Within each of these items is a list of activities that further delineate what is included in demonstrating these behaviors.  While perhaps appearing simplistic to some, I would argue that it is the parsimony of the list that is appealing.  If indeed, we are to be engaged, while not being asked to do all 10 things simultaneously (I’m Norwegian—walking and chewing gum at the same time can be physically challenging, and that’s only two activities) we will likely at some time have to engage in some or many of these activities if we are to ensure the best outcome for any health or wellness issue which we confront in our journey through life.

There is a great opportunity to use this to identify any gaps that exist in the eyes of those planning patient-centered medical home interventions, or improving our ability to manage chronic conditions.  Does our health care system, our environment, our lifestyle provide the opportunity to become engaged?  It is difficult enough under perfect circumstances to assume responsibility and take accountability for life’s challenges.  With the complexity of the health care system, and the exploding uncertainty about the future of that system, we should pay attention to this lens, and ensure we in the health care system (those who often wear jaded glasses) don’t erect barriers that inhibit the potential for engagement.

My previous blog raised issues that I believe are still relevant, but after my conversations and reflection with Ms. Gruman, it’s not enough to discuss empowerment.  While I’m not about to “outlaw” the term empowerment, I discussed it because it is a commonly expressed trait, which made me uncomfortable at times in its use.  Jessie has concretized some of those concerns.  Now, armed with her framework, and her considerations regarding engagement, I’ll crosswalk this with work in health care home, consider it’s impact on shared decision making, reassess efforts on patient-centered care, consider the challenges of motivating one to become engaged, and look forward to your thoughts on this topic.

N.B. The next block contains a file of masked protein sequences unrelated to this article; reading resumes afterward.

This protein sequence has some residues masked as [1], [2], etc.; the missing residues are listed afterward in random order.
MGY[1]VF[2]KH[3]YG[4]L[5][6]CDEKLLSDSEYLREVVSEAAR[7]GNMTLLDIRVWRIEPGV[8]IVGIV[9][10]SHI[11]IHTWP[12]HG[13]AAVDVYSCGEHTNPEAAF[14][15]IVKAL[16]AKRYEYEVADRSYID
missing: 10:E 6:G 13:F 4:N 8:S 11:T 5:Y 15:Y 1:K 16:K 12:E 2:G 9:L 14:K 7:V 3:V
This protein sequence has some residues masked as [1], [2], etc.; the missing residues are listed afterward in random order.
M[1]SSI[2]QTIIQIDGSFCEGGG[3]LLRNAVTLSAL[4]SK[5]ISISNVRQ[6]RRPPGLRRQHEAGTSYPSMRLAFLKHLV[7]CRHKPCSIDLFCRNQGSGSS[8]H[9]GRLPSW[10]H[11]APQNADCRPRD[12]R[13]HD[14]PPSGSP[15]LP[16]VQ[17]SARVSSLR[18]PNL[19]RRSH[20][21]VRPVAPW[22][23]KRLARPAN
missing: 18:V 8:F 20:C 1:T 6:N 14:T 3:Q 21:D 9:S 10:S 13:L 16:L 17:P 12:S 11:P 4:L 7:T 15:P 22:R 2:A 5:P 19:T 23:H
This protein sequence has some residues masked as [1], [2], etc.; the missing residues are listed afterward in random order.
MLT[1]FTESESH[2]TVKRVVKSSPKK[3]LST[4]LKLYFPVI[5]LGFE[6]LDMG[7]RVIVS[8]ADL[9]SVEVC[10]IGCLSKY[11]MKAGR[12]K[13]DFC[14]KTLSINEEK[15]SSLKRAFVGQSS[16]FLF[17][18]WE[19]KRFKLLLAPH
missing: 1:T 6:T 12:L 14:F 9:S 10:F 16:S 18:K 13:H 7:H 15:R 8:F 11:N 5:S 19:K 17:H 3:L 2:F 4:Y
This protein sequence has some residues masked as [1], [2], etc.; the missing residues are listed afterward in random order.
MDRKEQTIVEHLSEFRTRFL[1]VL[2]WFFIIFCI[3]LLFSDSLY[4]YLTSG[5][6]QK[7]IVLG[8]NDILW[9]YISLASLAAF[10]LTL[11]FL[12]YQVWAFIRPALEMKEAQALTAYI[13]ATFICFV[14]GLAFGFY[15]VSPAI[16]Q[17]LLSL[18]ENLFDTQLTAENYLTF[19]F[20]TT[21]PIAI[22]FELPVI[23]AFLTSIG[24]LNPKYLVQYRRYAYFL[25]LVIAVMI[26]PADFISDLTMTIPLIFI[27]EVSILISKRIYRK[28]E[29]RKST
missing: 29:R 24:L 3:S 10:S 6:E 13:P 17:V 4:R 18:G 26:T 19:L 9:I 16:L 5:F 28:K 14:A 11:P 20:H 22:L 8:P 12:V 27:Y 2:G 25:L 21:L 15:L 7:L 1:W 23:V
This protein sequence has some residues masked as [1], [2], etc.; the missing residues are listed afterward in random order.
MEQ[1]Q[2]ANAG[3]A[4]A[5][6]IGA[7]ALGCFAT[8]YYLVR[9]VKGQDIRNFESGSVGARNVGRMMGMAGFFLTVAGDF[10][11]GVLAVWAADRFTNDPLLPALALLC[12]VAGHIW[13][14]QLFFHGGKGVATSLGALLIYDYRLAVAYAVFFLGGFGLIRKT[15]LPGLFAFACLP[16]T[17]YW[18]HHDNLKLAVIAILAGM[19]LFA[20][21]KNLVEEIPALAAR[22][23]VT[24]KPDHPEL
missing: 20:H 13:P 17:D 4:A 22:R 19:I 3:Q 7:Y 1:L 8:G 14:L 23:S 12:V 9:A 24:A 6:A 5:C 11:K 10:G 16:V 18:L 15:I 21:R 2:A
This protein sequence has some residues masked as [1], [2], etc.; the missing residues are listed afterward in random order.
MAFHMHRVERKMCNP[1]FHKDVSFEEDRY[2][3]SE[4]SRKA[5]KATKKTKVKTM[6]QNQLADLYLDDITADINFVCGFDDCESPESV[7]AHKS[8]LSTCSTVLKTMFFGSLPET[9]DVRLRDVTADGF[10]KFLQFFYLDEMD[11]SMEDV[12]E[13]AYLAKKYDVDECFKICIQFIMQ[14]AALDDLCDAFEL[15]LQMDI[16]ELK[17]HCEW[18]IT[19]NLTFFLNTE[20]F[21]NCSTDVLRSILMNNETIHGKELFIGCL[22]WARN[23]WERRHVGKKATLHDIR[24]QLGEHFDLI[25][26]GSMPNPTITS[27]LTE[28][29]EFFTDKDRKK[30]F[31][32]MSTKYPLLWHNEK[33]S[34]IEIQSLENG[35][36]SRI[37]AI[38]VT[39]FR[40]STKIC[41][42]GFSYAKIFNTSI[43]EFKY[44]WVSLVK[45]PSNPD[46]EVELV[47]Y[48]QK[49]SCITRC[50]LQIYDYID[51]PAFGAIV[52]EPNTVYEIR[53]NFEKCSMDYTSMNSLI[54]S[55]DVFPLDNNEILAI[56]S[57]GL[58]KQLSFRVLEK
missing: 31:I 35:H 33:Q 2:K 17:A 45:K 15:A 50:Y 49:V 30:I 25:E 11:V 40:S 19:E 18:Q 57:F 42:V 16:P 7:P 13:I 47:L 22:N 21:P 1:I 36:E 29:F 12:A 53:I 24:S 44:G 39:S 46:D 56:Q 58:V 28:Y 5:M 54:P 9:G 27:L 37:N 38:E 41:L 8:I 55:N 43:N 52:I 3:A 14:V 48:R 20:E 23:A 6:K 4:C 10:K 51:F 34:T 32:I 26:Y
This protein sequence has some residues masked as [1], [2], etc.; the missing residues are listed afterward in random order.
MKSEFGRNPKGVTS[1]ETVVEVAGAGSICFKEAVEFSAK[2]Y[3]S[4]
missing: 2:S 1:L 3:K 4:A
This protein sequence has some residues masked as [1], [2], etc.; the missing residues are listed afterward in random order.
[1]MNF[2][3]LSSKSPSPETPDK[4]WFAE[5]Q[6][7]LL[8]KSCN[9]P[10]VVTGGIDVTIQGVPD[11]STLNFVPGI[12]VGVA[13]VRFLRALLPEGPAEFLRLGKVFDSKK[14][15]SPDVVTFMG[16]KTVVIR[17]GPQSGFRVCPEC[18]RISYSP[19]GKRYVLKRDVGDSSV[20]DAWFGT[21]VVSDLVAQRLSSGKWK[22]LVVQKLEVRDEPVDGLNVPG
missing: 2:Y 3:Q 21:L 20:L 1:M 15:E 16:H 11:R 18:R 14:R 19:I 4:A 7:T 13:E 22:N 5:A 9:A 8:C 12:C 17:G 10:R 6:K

For beyond empowerment, with increased understanding of engagement, but sensing an alliterative opportunity, should we also discuss “expectations,” “extenuating circumstances,” “evidence-based medicine,” and “entitlement” to name a few.  I sense this won’t be “easy” but could be “exceptional.”  I think there’s a treatment for this, but it’s not “evident” to me at present.

Entry filed under: General Info, Health Care Redesign, Patient Engagement. Tags: .

Gary Oftedahl: On the “Empowered Patient”–a (pre)Cautionary Tale Kent Bottles: Maybe Being Wrong is Better and More Human than Being Right

4 Comments

  • 1. Bonnie Kavanagh RN, Geriatric Care Manager  |  July 1, 2010 at 10:36 am

    Gary:

    You have done it again for me. You have me running to my unabridged dictionary that I (now) look up on line. I can still smell the mustiness of my old dictionary as I ponder the definitions of engagement and empowerment. I agree, we must engage our clients / patients to be active and pro-active in their health goals.

    Press on dear sir, press on… as we seek to help others who can and cannot help themselves, yes, we must engage them (or those who participate with and for them) in their choices, options, and e-educate them (and theirs) as well.

    Bonnie RN

    • 2. goftedahl  |  July 11, 2010 at 7:12 pm

      Bonnie, Thanks for the comments. While I don’t profess to have all (or perhaps any) of the answers, it is imperative we continue to ask questions, challenge underlying assumptions, consider both intended and unintended consequences of our work.

      Understanding engagement and what the implications and ramifications are is critical as we move forward in many of our efforts to transform the health care system.

  • 3. Jessie Gruman  |  July 2, 2010 at 9:00 am

    Gary –
    You’ve got this right:
    Business as usual is not going to deliver on the promise of improved health due to advances in care. Without our engagement and that of our caregivers, cost, access and outcomes are compromised.

    It is worthwhile and possible for us to act effectively on our own behalf to benefit from our care. On the other hand, not participating in our care, for whatever reason (e.g., illness, age, lack of resources, literacy skills, or motivation) increases the risk of medical errors, effective treatments, preventable suffering and wasted resources and will contribute to disparities in health.

    But we can’t do this alone: it’s going to take a combination of changes in behavior by individuals and professionals and modifications in professional, institutional practices and support of public and private policies.

    Let’s talk further about how the medical home can facilitate and support our willing participation in our care.

    • 4. goftedahl  |  July 11, 2010 at 7:17 pm

      Once again, you raise great points, and I’d welcome the opportunity to continue the conversation/dialogue/discussion in moving toward better understanding through the unique lenses each of us view the world what it will take to truly make the medical home or whatever the final product is truly facilitate and support the “willing participation” of patients in the care needed.

      Let’s continue the dialogue, identify where there are opportunities to be of value to each other in our efforts.